The construction of a new interstate power line near Phoenix has become the latest symbol in the debate over federal permitting reform.
At a groundbreaking ceremony last month for the Ten West Link transmission line, Vice President Kamala Harris praised the project for what it means for the fight against climate change. “To create our clean energy future,” she said, “we must construct thousands of miles of new high-voltage transmission lines all across our country.”
But the line, which will stretch 125 miles between Arizona and California once completed, is also a reminder of how difficult it is to build big energy projects. Developers of Ten West Link filed their initial application with the federal government in 2015 for a project that won’t be fully online until 2025, and much of that time has been taken up by waiting for regulatory approvals.
“We put a man on the moon in less than that,” said U.S. Rep. Dan Crenshaw (R-Texas), speaking about Ten West Link this week in a committee hearing. “Does that seem like a healthy permitting and regulatory system to anyone?”
Crenshaw and other newly empowered Congressional Republicans say regulatory approval for new energy projects—especially fossil fuel projects—takes too long and is too easily stalled by opponents. Many Democrats agree, saying lengthy environmental reviews are also slowing the buildout of clean energy projects needed to address climate change.
In that sense, permitting reform could be a rare area in which the parties can come together.
But we’ve been here before. Previous proposals, most recently in December from Sen. Joe Manchin (D-W.Va.), unraveled because of major gaps in the parties’ views of which projects should take priority, and concerns among progressive groups that the legislation would do more harm than good.
The debate underscores how the appearance of common ground is sometimes a thin layer papering over major differences.
And yet, clean energy business leaders argue that the benefits of streamlining the federal permit process would exceed the harm to the climate.
“One of my favorite issues is we’ve got to build stuff,” said Jason Grumet, the newly installed CEO of the American Clean Power Association, a clean energy business group, speaking recently at a forum held by Resources for the Future, an energy research nonprofit.
He said the fraught approval processes for building clean energy projects threaten to undermine President Joe Biden’s signature climate change law, the Inflation Reduction Act.
“If we don’t actually think honestly about the timeframes, not only are we going to fail to spend this money, but we’re going to fundamentally fail to use it in the way that is necessary to solve the climate problem,” Grumet said.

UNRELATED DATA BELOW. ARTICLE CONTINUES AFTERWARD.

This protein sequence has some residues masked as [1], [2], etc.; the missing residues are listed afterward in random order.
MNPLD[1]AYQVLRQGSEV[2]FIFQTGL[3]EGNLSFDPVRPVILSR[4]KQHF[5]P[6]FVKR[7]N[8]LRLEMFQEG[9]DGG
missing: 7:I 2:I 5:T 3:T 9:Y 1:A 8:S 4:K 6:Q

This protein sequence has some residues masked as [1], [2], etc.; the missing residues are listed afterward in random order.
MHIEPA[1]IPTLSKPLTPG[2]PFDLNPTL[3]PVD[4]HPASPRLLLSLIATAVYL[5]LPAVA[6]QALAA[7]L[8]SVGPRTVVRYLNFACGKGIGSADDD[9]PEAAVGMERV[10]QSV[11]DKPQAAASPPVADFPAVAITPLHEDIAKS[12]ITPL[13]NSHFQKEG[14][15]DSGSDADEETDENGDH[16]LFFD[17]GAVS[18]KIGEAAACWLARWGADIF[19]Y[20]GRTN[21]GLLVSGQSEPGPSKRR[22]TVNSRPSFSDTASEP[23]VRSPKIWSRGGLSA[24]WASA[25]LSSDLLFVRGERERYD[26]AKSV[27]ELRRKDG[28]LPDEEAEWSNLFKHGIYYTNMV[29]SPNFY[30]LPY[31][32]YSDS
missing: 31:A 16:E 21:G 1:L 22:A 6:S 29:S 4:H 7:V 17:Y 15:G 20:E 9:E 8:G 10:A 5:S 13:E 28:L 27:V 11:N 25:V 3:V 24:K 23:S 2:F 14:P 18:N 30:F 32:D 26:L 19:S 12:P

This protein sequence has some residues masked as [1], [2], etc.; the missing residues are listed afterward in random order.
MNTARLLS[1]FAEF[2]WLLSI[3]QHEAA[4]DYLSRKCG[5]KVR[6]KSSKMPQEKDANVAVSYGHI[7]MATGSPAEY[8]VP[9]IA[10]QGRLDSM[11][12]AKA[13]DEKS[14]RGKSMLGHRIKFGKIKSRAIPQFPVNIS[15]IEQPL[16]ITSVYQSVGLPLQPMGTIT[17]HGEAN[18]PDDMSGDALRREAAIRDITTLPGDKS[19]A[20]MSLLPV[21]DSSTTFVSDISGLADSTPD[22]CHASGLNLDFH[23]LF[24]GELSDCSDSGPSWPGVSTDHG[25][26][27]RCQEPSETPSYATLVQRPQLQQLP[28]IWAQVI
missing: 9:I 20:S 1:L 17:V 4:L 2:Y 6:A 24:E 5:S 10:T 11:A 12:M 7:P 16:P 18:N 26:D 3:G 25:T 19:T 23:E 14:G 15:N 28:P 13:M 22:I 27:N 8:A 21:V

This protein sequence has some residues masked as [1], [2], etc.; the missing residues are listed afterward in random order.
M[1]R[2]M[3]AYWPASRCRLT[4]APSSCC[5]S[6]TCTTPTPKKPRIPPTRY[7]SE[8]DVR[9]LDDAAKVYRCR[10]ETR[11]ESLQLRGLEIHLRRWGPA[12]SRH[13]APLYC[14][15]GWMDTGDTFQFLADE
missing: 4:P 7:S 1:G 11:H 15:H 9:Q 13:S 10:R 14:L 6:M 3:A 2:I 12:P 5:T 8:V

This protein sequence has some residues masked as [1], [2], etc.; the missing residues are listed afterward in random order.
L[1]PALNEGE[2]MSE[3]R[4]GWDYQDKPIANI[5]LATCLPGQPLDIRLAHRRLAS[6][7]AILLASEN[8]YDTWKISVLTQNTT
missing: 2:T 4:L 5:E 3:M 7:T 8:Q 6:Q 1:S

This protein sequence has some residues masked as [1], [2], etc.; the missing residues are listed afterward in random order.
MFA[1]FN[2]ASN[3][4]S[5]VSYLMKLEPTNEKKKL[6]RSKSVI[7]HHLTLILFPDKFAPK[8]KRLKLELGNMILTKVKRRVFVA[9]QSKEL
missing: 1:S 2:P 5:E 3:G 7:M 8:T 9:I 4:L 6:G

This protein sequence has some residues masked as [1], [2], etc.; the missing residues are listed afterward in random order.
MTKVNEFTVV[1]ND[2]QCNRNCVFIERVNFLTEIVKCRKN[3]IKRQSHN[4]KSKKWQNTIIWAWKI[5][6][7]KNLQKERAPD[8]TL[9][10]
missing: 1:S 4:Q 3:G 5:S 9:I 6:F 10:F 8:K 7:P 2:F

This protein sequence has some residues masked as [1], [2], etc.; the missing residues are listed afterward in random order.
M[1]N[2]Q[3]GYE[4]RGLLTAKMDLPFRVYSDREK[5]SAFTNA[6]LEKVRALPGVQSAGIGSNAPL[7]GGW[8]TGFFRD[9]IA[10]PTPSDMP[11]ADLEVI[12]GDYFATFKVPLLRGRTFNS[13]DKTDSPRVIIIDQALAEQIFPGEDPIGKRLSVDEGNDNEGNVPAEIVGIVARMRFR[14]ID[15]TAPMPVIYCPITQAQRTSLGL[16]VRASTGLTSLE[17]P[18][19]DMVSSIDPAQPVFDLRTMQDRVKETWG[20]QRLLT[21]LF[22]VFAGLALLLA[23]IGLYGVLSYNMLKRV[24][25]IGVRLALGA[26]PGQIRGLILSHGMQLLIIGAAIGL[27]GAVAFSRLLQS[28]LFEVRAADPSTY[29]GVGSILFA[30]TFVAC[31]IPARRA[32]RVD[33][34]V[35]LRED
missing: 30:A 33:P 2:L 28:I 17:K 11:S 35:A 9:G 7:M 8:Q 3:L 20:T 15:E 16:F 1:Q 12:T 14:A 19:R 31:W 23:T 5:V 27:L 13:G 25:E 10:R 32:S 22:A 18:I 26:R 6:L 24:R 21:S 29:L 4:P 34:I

He’s mostly talking about the need for the federal government to allow for a rapid expansion of interstate power lines, which are essential to deliver electricity from new wind and solar power plants. Most solar and onshore wind projects get their permits at the state and local level.
The Ten West project in Arizona can serve as an example of how long it takes for a company to get federal approval, and also how a thorough process helped to address concerns about harm to sensitive areas. The Bureau of Land Management’s review led to the modification of the line’s route to avoid Kofa National Wildlife Refuge and tribal lands.
And, that review might have taken much less time if the developer had realized the likelihood of objections and proposed a different route from the start, said Dustin Mulvaney, a San Jose State University professor, writing in the Bulletin of the Atomic Scientists.
The American Petroleum Institute has different concerns about the slow pace of federal permitting. The fossil fuel business group sent a letter this month to the White House’s Council on Environmental Quality, criticizing the Biden administration’s push to take into account greenhouse gas emissions as part of reviews for federal permits for pipelines and other energy projects under the National Environmental Policy Act (NEPA).
“The entire energy industry — from oil and natural gas to renewables — needs consistency and durability in the application of NEPA across the long-time horizons to develop, construct, and operate projects that last longer than presidential administrations,” the letter said.
If you strip away the big differences in the kinds of projects that the two business groups support, they are talking about some of the same frustrations. They feel like the enforcement of NEPA, the bedrock environmental law enacted in 1970, has evolved in a way that has empowered opponents of projects to an unreasonable extent.
But the idea of reducing the public’s ability to raise objections to permits is anathema to a large segment of the environmental movement, including environmental justice advocates.
Basav Sen, the climate justice project director at the progressive think tank Institute for Policy Studies, said it’s “a bit of a straw man” to say that projects are being held up because of meetings being held at the community level. The larger problem is that understaffing at the Environmental Protection Agency, Interior Department and Army Corps of Engineers are leading to longer processing times for the permit application, he said, and that hiring more people could help reduce delays.